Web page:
How I was nearly a “Fifth Beatle”, a George Harrison moment and singing for Radio Luxembourg. More old stories…


The old Mount Merrion church – it became known as The Barn. It could have been another Cavern if I’d known more than three chords on the guitar.



I was in a band once. We were called The Almost.

John Philip Murray was on drums.

Dave Fleming on lead and bass guitar.

Neil McHugh on bass

Ciaran Stacey on rhythm.

I was on rhythm and vocals.

We were all from Mount Merrion and we rehearsed mostly in our house.

The Barn was where we played. It was where the Mount Merrion parish ‘hop’ was held.

The original Barn was actually across the church car park. But when a new church was built, the old one became “the Barn.”

And just in case you don’t know, a ‘hop’ is what eventually came to be called a disco, or whatever it is called now.

(We also played at an orphanage in Kill O’the Grange. And I think the biggest crowd we ever had was in a school in Cabra. It was the school for the deaf. Yeh. I know.)

We played the Barn several times. I know we sang such as ‘Willow Tree’ ‘Rag Doll’ “We Shall Not Be Moved’ ‘For Your Love’ …

Anyway, Ciaran and I were eventually replaced by Kevin Moore and his brother Tommy.

We could have been Pete Best and Stuart Sutcliffe only The Almost never became the Beatles.

I remember one night we played The Barn, and the girls screamed and we were cheered and applauded and, well, the head swelled.

I was 12.

And I asked this girl to dance. She was 14. I fancied her. And I can still see her face.

Anyway, I was full of myself.

So I danced away and eventually asked her, ‘What age do you think I am?”

“12,” she said.

Lord, how small I felt.

Eventually Ciaran and I were fired and replaced by the Moore brothers.

I don’t know about Ciaran, but I know why I had to leave the band.

Musical differences.

The difference was, they could play their instruments.

And I couldn’t.

It’s worth noting that both John Philip and Dave went on to become accomplished musicians who are still top of the pile on the jazz circuit.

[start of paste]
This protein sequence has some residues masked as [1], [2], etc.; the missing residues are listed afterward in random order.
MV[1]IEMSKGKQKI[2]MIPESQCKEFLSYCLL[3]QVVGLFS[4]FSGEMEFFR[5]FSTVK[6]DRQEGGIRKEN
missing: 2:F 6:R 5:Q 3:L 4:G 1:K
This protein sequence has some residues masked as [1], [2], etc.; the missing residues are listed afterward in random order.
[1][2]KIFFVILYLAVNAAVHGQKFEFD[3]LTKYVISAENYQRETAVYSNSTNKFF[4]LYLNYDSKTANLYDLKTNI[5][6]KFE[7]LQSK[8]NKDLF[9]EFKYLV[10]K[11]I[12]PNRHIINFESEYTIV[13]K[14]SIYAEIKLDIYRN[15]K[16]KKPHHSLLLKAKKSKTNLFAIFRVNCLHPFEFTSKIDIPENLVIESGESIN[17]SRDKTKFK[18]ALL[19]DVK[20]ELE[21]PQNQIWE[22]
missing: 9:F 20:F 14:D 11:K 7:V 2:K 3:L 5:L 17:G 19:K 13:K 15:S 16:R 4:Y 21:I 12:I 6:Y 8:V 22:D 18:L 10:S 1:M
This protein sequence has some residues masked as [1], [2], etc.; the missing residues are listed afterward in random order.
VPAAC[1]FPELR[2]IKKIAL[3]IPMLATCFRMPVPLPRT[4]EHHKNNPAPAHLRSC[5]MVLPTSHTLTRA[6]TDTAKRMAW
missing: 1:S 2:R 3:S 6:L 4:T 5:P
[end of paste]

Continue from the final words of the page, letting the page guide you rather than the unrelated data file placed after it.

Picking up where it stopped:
I know five chords now!



It was 1972. I think.

Brendan “Beamish” Martin was with me. I think. He doesn’t think so and has no recollection of the story I’m going to tell. So it may well have been someone else.

Like I say, it was 1972. The brain was in neutral.

Anyway, I went with a friend to the Apple HQ on Savile Row.

Yes, the Beatles had broken up but Apple was still their headquarters as such.

We went inside and sat down.

After a little while, a girl who I presume was the receptionist asked if she could help.

I said we were hoping to meet a Beatle.

She laughed and said they didn’t come in every day! In fact, they hardly ever did.

But she let us stay.

After an long hour or so, I was about to give up when a familiar face approached.

It was George.

So I stood up and said hello.

I told him my name was Paddy and introduced my friend (Brendan or otherwise) and said we were hoping to meet a Beatle and now we had.

He looked a little bit bemused.

But he smiled and said hello.

And we left.

Job done,



Same year, and this time it was definitely Brendan.

We’d had a few drinks and were walking around West London before I went back to the house my brother was renting in Kingsbury and Brendan – Beamish – returned to where he was living. In a tent belonging to Christian Aid or some such, at Wormwood Scrubs.

We walked along I think Hertford Street. And we noticed that one of the buildings was the HQ and studios of Radio Luxembourg.

He quite rightly pointed out that they’d been filling our heads with music for years. It was our turn.

So, Beamish said, let’s sing in the letter box.

And so we did. We leaned down and started singing in the letter box.

They we heard a voice behind us. A strong Cockney voice. It belonged to a bobby.

“Wot you doing then?” he asked.

“Eh, we’re putting in a request,” Beamish replied.

“A request?” said the bobby. “Who’s the request for?”

“My girlfriend,” said Beamish.

“Your girlfriend?” repeated the bobby. “Where do you live?”
“Em. Wormwood Scrubs,” said Beamish.

“WORMWOOD SCRUBS?” said the now incredulous bobby. “Where in Wormwood Scrubs?”
“In a tent,” said Beamish.

“IN A TENT?” The bobby scratched his head. Looked around, and walked away.

I reckon he had figured that if he brought us to the station and said he had found a guy who lived in a tent at Wormwood Scrubs singing in the letter box of Radio Luxembourg, he might have been arrested himself.



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